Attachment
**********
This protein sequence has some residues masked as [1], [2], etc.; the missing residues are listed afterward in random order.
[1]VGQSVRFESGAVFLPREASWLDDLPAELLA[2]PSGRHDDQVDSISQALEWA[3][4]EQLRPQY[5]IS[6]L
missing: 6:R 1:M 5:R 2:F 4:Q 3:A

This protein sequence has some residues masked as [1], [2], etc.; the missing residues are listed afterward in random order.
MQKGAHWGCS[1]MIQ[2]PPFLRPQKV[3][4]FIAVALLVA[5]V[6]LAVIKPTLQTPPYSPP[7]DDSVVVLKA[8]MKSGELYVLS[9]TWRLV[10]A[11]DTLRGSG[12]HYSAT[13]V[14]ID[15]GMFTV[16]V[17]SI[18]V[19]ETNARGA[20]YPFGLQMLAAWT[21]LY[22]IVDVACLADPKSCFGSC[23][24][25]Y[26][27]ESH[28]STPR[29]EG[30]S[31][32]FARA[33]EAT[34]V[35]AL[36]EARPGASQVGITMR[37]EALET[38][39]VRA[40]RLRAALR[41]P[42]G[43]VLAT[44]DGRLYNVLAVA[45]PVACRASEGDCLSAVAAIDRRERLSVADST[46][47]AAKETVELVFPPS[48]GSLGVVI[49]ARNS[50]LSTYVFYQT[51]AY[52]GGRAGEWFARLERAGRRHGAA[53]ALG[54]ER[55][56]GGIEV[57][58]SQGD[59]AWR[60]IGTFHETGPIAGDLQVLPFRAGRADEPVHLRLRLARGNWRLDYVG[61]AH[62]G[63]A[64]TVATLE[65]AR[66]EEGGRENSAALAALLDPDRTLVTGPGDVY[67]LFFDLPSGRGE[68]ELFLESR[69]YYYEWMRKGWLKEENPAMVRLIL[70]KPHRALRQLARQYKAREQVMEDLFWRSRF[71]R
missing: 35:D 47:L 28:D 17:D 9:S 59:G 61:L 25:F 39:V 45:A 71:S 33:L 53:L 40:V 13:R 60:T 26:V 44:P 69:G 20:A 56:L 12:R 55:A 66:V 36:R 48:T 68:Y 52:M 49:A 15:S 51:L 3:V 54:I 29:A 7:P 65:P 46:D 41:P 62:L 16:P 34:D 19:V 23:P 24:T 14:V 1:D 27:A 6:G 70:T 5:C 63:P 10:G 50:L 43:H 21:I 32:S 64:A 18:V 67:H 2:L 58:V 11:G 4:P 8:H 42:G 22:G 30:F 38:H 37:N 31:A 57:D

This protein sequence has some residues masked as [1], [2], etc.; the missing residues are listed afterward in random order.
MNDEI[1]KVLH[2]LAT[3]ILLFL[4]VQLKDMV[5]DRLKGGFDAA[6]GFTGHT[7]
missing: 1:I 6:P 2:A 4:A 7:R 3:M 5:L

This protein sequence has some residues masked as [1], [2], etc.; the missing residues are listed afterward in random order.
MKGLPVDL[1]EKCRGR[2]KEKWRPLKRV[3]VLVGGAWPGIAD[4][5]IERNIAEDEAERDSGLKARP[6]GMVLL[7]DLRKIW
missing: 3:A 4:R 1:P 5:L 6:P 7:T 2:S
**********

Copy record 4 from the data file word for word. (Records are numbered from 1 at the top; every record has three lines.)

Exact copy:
This protein sequence has some residues masked as [1], [2], etc.; the missing residues are listed afterward in random order.
MKGLPVDL[1]EKCRGR[2]KEKWRPLKRV[3]VLVGGAWPGIAD[4][5]IERNIAEDEAERDSGLKARP[6]GMVLL[7]DLRKIW
missing: 3:A 4:R 1:P 5:L 6:P 7:T 2:S